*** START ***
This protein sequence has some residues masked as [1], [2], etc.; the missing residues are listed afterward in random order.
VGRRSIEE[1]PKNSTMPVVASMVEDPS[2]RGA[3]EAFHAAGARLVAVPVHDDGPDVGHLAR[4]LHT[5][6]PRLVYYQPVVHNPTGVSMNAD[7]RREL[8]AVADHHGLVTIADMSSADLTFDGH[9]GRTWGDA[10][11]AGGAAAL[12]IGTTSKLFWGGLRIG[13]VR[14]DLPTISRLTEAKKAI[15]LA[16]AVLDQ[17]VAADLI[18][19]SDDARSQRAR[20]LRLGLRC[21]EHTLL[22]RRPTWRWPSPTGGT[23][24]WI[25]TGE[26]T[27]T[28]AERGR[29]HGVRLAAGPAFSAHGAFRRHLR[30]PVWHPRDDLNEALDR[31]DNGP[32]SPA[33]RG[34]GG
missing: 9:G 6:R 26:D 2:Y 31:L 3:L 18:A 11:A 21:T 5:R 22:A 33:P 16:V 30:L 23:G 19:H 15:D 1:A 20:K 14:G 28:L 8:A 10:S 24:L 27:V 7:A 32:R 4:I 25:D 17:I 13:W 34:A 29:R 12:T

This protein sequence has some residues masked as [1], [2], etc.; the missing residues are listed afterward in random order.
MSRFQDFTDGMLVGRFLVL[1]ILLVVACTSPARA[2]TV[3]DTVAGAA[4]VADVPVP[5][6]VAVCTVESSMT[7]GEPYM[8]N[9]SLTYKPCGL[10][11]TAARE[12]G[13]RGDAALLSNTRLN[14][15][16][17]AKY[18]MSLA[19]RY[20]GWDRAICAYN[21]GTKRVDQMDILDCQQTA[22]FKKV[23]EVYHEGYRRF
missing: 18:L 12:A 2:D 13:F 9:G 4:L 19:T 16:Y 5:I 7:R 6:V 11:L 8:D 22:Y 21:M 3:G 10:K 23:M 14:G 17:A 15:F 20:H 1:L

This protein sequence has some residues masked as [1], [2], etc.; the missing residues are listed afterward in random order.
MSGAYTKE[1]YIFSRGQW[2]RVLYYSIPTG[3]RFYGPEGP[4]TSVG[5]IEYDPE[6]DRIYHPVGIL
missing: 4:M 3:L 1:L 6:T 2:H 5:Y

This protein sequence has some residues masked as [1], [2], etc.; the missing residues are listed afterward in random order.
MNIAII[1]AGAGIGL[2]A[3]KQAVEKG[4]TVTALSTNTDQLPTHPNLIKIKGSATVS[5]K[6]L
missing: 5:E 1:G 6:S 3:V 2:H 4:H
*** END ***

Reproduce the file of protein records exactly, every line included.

This protein sequence has some residues masked as [1], [2], etc.; the missing residues are listed afterward in random order.
VGRRSIEE[1]PKNSTMPVVASMVEDPS[2]RGA[3]EAFHAAGARLVAVPVHDDGPDVGHLAR[4]LHT[5][6]PRLVYYQPVVHNPTGVSMNAD[7]RREL[8]AVADHHGLVTIADMSSADLTFDGH[9]GRTWGDA[10][11]AGGAAAL[12]IGTTSKLFWGGLRIG[13]VR[14]DLPTISRLTEAKKAI[15]LA[16]AVLDQ[17]VAADLI[18][19]SDDARSQRAR[20]LRLGLRC[21]EHTLL[22]RRPTWRWPSPTGGT[23][24]WI[25]TGE[26]T[27]T[28]AERGR[29]HGVRLAAGPAFSAHGAFRRHLR[30]PVWHPRDDLNEALDR[31]DNGP[32]SPA[33]RG[34]GG
missing: 9:G 6:R 26:D 2:Y 31:L 3:L 18:A 11:A 21:T 5:R 22:A 33:P 16:V 30:L 23:G 19:H 15:D 1:A 20:K 14:G 28:L 8:A 10:S 24:L 27:V 7:A 32:R 4:I 25:D 17:I 13:W 34:A 29:R 12:T

This protein sequence has some residues masked as [1], [2], etc.; the missing residues are listed afterward in random order.
MSRFQDFTDGMLVGRFLVL[1]ILLVVACTSPARA[2]TV[3]DTVAGAA[4]VADVPVP[5][6]VAVCTVESSMT[7]GEPYM[8]N[9]SLTYKPCGL[10][11]TAARE[12]G[13]RGDAALLSNTRLN[14][15][16][17]AKY[18]MSLA[19]RY[20]GWDRAICAYN[21]GTKRVDQMDILDCQQTA[22]FKKV[23]EVYHEGYRRF
missing: 18:L 12:A 2:D 13:F 9:G 4:L 19:T 16:Y 5:I 7:R 6:V 11:L 8:D 22:Y 21:M 3:G 10:K 23:M 14:G 17:A 15:F 20:H 1:L

This protein sequence has some residues masked as [1], [2], etc.; the missing residues are listed afterward in random order.
MSGAYTKE[1]YIFSRGQW[2]RVLYYSIPTG[3]RFYGPEGP[4]TSVG[5]IEYDPE[6]DRIYHPVGIL
missing: 4:M 3:L 1:L 6:T 2:H 5:Y

This protein sequence has some residues masked as [1], [2], etc.; the missing residues are listed afterward in random order.
MNIAII[1]AGAGIGL[2]A[3]KQAVEKG[4]TVTALSTNTDQLPTHPNLIKIKGSATVS[5]K[6]L
missing: 5:E 1:G 6:S 3:V 2:H 4:H